My husband and I started our "fertility journey" – which is called euphemistic infertility nightmare – just before the iPhone era began. Every morning I took the temperature with a special pink thermometer, careful to get out of bed or move enough to change the reading. We noticed the number on a sheet of paper and later transferred it to a screwed chart. Books full of fertility advice crowded the bedside table. None of us knew then how much the iPhone would simplify even these most intimate parts of our lives.
Today, all iPhones come with a built-in app, Health, which serves as a focal point for health data. And that's a lot of that data – the use of health and fitness apps grew more than 330% between 201
Your Health, at a Glance
The Health app acts as a dashboard for data you directly enter or – more likely – collects using compatible apps and health devices such as smart scales, smart insulin pens and exercise trackers (including Apple Watch ). The first thing you see when you open the Health app for iOS 13 is the new, information-packed overview view. The Favorites section shows recent entries in categories you frequently check, such as the training minimum. The Highlights section provides dynamic charts, with the app analyzing current and past data to give a historical perspective of what's happening. This is a quick way to get feedback, for example if you have been exercising less than usual, or if your blood sugar level is rising upwards.
Tap any category in the overview view to see highlights specific to it. The more data you have, the more insight this will give you. You can filter many charts interactively by hour, day, week, month or year. In most cases, you will also find basic educational material, sourced from sources such as the Mayo Clinic and the National Institutes of Health, to explain the category's importance to your health.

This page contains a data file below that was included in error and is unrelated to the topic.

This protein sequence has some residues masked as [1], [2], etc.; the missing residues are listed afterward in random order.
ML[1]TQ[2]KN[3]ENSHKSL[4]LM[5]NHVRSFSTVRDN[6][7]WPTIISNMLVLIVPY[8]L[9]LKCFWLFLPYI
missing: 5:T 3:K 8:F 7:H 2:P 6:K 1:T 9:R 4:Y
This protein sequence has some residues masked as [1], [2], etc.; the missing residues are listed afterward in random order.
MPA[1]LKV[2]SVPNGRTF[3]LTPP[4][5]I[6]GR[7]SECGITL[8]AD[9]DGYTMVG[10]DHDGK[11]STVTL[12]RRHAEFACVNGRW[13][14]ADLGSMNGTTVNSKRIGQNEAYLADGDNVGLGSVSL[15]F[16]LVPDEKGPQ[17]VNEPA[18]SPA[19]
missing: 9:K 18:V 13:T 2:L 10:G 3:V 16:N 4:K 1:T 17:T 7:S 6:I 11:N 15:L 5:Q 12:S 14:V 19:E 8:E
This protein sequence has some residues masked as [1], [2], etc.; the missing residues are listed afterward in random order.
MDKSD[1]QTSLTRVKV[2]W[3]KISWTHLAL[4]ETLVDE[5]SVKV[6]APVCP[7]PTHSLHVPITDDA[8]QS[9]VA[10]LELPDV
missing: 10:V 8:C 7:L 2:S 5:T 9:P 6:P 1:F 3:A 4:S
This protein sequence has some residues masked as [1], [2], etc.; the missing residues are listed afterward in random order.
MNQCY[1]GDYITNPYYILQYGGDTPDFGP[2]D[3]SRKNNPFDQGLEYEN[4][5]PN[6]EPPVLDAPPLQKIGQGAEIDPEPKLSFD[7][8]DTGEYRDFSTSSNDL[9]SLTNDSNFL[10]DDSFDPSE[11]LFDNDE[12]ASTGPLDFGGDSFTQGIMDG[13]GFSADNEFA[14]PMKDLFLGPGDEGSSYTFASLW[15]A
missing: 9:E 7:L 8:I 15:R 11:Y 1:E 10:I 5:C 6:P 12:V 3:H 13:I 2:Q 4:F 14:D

If you're looking for something special, tap Browse at the bottom of the window. Enter a term in the search box or explore the list of categories displayed here.
If training is your biggest concern, find more tools in iOS 13's updated Activity app. It will map your progress with important activity metrics, such as walking and running pace, comparing the previous 90 days to the last 365 days and offering personal challenges and coaching as you begin to decline.
Tools for Tracking Menstruation and Fertility
When Apple's Craig Federighi first introduced the Health app back in 2014, he billed it as a dashboard where you could "monitor all the metrics you're most interested in" no matter what app or health device they had to come from. But the Health app lacked any way to track or record menstrual cycle data, leaving a significant portion of Apple's customer base. (You know, women.) A year later, iOS 9's Health app provided basic reproductive health tools, but iOS 13 takes things to the next level, offering more visual mapping and cycle statistics, as well as prediction and notification, making it much more useful on daily basis.
Using past data as its guide – whether you've typed it into the Health app itself or a third-party reproductive health app like Glow or Clue – Health is probably tracking the start of the next three cycles, making it easy to get an idea of what the situation will be like for upcoming pool parties and romantic vacations. By default, health also warns you at 20 on the day before the period is predicted, so you don't go out the door without supplies. Similarly, if you are trying to get pregnant, health can predict as you approach the "fertile window" – in other words, the time when ovulation is expected – and alert you the night before.